The Government today ruled that broadcasting giant BSkyB must offload some of its controversial 17.9 per cent stake in ITV.
Secretary of State for Business and Enterprise John Hutton has told Sky it must sell-down the shareholding to below 7.5 per cent and cannot take a seat on ITV's board.
The decision, which supports earlier recommendations from the Competition Commission, could cost Sky around £250 million following sharp falls in ITV's share price.
Mr Hutton found that Sky's stake in the group, bought for £940 million in November 2006, "resulted in a substantial lessening of competition within the UK market for all television".
Sky - until recently headed by chief executive James Murdoch who took over from his father as non-executive chairman last month - must now sell shares to below the 7.5 per cent threshold.
The group will have a set timeframe to complete the shares sell-off, although this has not been revealed on Sky's request.
Sky has four weeks to appeal the decision and has already hired City law firm Allen & Overy ahead of today's ruling.
But the group today remained tight-lipped on any plans to appeal, saying only that it would "give careful consideration to the announcement and confirm any further steps in due course".
ITV said it "warmly welcomed" the decision.
"We believe this decision is in the best interests of the overwhelming majority of our shareholders," added the commercial broadcaster.
Competition watchdogs recommended last month that Sky should reduce its stake in ITV to below 7.5 per cent.
Sky could take a hit of hundreds of millions of pounds, with the holding having lost more than 40 per cent of its value as ITV shares have plunged.
Sky, which releases its half-year results next week, bought its stake when shares were valued at 135p each.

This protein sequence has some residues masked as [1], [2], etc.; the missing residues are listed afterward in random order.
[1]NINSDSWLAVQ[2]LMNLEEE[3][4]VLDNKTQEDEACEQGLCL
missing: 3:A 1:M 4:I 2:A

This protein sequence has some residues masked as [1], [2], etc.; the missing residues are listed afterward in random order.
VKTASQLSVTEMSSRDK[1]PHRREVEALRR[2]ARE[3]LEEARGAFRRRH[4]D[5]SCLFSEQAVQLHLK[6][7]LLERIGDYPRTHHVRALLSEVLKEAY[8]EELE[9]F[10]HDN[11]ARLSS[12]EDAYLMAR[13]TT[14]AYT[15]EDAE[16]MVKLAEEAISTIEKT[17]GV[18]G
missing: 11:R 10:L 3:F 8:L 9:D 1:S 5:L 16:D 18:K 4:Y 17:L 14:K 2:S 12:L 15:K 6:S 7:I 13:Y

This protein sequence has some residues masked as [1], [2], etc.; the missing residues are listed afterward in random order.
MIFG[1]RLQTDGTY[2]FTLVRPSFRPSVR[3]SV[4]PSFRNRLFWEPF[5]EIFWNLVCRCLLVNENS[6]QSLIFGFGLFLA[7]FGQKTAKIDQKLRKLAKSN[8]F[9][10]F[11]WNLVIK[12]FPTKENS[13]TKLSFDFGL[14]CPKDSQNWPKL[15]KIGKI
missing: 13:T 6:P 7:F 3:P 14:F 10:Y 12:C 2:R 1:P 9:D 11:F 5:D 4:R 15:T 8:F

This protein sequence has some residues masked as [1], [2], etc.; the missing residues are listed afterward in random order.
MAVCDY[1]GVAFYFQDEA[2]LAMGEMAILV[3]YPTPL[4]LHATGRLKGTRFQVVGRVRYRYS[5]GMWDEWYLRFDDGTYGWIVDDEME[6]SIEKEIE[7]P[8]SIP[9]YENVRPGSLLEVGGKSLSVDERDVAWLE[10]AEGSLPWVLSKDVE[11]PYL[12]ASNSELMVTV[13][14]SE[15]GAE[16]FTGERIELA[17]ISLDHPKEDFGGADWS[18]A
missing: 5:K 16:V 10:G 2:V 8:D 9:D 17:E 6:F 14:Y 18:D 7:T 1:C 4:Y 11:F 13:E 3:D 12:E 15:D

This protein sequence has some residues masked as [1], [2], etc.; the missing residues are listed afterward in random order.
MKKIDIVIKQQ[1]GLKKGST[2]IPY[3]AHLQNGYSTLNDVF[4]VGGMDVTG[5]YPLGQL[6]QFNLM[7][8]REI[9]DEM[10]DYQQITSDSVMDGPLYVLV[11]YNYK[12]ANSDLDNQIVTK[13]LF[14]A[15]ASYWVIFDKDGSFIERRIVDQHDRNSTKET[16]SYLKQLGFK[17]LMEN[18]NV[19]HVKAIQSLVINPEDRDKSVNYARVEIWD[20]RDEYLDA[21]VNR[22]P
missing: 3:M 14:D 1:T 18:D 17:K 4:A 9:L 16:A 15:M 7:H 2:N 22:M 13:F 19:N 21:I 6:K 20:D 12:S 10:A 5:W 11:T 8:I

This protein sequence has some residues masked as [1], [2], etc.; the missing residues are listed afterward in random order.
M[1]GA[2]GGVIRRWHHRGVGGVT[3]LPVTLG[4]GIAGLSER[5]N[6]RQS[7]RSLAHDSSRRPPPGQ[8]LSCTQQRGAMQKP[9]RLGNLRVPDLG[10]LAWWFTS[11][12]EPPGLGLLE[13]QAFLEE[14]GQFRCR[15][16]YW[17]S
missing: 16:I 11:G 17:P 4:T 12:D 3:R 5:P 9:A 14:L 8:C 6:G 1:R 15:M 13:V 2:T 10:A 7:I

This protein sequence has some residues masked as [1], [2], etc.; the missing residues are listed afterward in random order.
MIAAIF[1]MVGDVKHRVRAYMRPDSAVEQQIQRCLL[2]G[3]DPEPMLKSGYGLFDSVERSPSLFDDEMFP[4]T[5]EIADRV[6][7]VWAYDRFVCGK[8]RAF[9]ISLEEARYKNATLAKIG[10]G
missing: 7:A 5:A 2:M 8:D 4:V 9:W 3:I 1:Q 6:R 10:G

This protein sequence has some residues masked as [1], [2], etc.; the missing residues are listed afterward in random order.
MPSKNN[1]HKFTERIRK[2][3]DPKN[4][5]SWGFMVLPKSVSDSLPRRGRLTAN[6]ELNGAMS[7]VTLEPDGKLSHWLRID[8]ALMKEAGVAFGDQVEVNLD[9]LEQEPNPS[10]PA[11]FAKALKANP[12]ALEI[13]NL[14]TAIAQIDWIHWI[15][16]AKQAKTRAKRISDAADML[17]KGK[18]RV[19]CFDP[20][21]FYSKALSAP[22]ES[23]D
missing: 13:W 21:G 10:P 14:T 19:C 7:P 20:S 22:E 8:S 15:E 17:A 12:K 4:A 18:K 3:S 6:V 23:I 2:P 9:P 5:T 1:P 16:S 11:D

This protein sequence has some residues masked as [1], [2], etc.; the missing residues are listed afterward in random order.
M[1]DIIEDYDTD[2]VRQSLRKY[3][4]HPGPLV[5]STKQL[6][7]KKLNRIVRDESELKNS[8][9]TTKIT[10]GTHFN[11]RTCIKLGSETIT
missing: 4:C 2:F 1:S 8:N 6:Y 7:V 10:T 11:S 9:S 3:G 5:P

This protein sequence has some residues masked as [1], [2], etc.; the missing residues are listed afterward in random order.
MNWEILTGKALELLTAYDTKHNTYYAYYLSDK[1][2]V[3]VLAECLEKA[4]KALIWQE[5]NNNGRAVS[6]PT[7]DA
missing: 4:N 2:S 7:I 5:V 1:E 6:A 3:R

They have since plummeted, last week hitting an all-time low of 70.7p amid fears that an economic slowdown would trigger an advertising downturn.
Based on the current share price, the holding has lost around £430 million in value.
However, Sky may have at least six months to sell the shares, during which time the share price may rise.
It may also be able to negotiate a premium from a buyer.
But analysts said that Sky will have to reveal a write-down in its interim results due next week that would, under accounting rules, have to take into account the possible losses on the entire 17.9 per cent stake.
Sky's "shares raid" on ITV scuppered the plans of Virgin Media - then NTL - to merge with ITV, angering major Virgin Media shareholder Sir Richard Branson.
Investigations by watchdogs Ofcom and the Office of Fair Trading concluded that the stake raised "significant" competition and public interest concerns, leading to the Competition Commission inquiry which was launched in May.
Sky offered to put 3 per cent of its holding and voting rights into a trust to allay concerns that it would influence strategy.
The broadcaster has always maintained that it has not broken any merger rules and bought the shares as a long-term investment.
However, Virgin Media and ITV have both argued in submissions to the commission that Sky should sell off its entire 17.9 per cent holding.Reuse content